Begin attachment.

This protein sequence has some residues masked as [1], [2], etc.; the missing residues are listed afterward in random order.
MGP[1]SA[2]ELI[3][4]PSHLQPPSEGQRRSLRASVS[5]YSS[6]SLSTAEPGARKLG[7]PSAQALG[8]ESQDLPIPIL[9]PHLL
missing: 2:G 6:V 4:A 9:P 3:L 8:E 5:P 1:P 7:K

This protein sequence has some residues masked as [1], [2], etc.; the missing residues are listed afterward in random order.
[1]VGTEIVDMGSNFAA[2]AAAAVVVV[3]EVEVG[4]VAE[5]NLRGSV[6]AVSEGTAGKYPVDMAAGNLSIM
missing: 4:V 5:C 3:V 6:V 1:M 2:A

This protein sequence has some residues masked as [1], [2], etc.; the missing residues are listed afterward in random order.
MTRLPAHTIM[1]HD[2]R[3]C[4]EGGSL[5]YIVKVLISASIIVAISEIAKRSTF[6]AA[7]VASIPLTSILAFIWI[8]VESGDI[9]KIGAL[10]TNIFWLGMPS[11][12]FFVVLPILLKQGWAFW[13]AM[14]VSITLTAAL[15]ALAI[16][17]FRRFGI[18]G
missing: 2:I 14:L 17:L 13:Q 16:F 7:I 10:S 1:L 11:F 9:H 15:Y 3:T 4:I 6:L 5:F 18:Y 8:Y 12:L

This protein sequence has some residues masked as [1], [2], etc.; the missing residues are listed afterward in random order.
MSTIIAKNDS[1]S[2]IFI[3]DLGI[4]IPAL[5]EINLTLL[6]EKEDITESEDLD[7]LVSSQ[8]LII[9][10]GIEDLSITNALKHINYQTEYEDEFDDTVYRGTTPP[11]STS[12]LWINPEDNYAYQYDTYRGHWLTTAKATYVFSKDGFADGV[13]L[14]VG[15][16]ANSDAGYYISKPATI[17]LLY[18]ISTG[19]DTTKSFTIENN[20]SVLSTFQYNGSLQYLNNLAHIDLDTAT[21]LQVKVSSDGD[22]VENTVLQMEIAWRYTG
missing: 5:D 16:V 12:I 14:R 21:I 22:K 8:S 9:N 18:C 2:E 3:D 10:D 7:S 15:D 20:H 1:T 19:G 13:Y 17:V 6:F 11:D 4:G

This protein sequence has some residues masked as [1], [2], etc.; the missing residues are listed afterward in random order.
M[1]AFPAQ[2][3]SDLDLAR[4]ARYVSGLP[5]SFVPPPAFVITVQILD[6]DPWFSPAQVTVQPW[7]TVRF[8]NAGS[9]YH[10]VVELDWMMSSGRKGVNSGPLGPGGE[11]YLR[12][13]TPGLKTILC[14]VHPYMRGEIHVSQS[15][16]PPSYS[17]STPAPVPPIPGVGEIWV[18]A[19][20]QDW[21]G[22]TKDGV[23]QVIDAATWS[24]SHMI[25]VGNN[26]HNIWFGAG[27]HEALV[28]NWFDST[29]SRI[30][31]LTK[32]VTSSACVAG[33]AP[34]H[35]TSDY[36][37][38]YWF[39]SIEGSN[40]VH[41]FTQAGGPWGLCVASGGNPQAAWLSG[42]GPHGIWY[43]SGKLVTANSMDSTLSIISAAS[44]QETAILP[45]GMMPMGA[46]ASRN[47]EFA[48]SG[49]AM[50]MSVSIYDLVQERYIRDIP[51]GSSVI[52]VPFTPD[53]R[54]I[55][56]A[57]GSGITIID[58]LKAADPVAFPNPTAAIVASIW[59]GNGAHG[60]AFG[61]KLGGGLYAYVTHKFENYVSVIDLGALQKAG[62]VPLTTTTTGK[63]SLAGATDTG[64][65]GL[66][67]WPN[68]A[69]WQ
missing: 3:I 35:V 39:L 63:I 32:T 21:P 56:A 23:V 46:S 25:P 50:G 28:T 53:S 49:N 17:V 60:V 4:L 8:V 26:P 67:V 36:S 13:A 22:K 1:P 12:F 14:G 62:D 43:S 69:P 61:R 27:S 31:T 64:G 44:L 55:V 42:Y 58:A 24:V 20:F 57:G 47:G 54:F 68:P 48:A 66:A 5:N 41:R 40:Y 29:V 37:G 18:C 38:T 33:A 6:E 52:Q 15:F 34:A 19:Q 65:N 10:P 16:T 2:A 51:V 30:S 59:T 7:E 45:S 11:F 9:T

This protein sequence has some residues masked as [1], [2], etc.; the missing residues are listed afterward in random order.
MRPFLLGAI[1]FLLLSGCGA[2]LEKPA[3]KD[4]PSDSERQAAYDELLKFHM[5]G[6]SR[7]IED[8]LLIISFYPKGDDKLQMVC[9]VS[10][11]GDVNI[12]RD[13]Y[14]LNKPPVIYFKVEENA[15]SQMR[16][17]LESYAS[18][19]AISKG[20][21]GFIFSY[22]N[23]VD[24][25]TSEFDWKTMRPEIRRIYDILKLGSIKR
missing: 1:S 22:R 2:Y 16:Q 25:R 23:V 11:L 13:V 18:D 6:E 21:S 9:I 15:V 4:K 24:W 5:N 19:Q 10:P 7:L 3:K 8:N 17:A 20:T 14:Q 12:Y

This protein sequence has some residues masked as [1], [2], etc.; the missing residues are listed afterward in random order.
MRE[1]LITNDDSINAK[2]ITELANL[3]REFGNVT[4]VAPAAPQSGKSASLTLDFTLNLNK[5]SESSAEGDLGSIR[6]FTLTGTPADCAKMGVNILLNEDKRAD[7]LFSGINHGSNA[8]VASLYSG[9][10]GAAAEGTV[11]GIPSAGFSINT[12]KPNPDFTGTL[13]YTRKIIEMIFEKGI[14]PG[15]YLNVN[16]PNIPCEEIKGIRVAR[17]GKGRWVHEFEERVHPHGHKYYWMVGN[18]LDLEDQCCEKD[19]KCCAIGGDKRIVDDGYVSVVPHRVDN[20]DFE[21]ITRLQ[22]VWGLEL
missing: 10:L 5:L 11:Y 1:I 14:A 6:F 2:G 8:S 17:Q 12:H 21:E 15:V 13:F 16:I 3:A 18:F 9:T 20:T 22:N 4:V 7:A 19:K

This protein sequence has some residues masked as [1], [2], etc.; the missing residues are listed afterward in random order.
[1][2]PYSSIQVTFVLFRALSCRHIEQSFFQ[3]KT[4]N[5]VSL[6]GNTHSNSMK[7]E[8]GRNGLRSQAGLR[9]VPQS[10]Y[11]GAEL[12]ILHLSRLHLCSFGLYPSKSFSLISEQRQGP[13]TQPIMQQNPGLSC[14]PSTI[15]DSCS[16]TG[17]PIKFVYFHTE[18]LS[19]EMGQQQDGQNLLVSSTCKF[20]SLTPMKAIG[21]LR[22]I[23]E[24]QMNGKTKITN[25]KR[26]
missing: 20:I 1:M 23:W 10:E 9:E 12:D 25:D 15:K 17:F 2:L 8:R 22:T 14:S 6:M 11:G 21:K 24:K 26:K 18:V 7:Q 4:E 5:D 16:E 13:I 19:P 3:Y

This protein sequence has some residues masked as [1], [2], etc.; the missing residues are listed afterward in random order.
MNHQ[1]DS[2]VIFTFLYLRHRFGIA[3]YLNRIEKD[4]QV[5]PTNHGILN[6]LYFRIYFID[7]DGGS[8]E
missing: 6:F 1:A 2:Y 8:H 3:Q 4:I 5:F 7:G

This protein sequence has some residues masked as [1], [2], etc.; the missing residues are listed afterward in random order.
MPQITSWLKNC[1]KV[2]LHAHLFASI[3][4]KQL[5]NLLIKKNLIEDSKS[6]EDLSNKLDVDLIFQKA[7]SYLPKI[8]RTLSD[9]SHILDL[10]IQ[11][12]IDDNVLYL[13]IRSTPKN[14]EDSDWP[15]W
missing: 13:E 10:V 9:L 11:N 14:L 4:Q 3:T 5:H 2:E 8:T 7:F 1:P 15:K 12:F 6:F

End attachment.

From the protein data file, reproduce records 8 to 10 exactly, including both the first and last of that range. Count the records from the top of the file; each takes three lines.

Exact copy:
This protein sequence has some residues masked as [1], [2], etc.; the missing residues are listed afterward in random order.
[1][2]PYSSIQVTFVLFRALSCRHIEQSFFQ[3]KT[4]N[5]VSL[6]GNTHSNSMK[7]E[8]GRNGLRSQAGLR[9]VPQS[10]Y[11]GAEL[12]ILHLSRLHLCSFGLYPSKSFSLISEQRQGP[13]TQPIMQQNPGLSC[14]PSTI[15]DSCS[16]TG[17]PIKFVYFHTE[18]LS[19]EMGQQQDGQNLLVSSTCKF[20]SLTPMKAIG[21]LR[22]I[23]E[24]QMNGKTKITN[25]KR[26]
missing: 20:I 1:M 23:W 10:E 9:E 12:D 25:D 15:K 17:F 2:L 8:R 22:T 14:S 6:M 11:G 21:K 24:K 26:K 18:V 7:Q 4:E 5:D 16:E 13:I 19:P 3:Y

This protein sequence has some residues masked as [1], [2], etc.; the missing residues are listed afterward in random order.
MNHQ[1]DS[2]VIFTFLYLRHRFGIA[3]YLNRIEKD[4]QV[5]PTNHGILN[6]LYFRIYFID[7]DGGS[8]E
missing: 6:F 1:A 2:Y 8:H 3:Q 4:I 5:F 7:G

This protein sequence has some residues masked as [1], [2], etc.; the missing residues are listed afterward in random order.
MPQITSWLKNC[1]KV[2]LHAHLFASI[3][4]KQL[5]NLLIKKNLIEDSKS[6]EDLSNKLDVDLIFQKA[7]SYLPKI[8]RTLSD[9]SHILDL[10]IQ[11][12]IDDNVLYL[13]IRSTPKN[14]EDSDWP[15]W
missing: 13:E 10:V 9:L 11:N 14:L 4:Q 3:T 5:H 2:E 8:T 7:F 1:P 15:K 12:F 6:F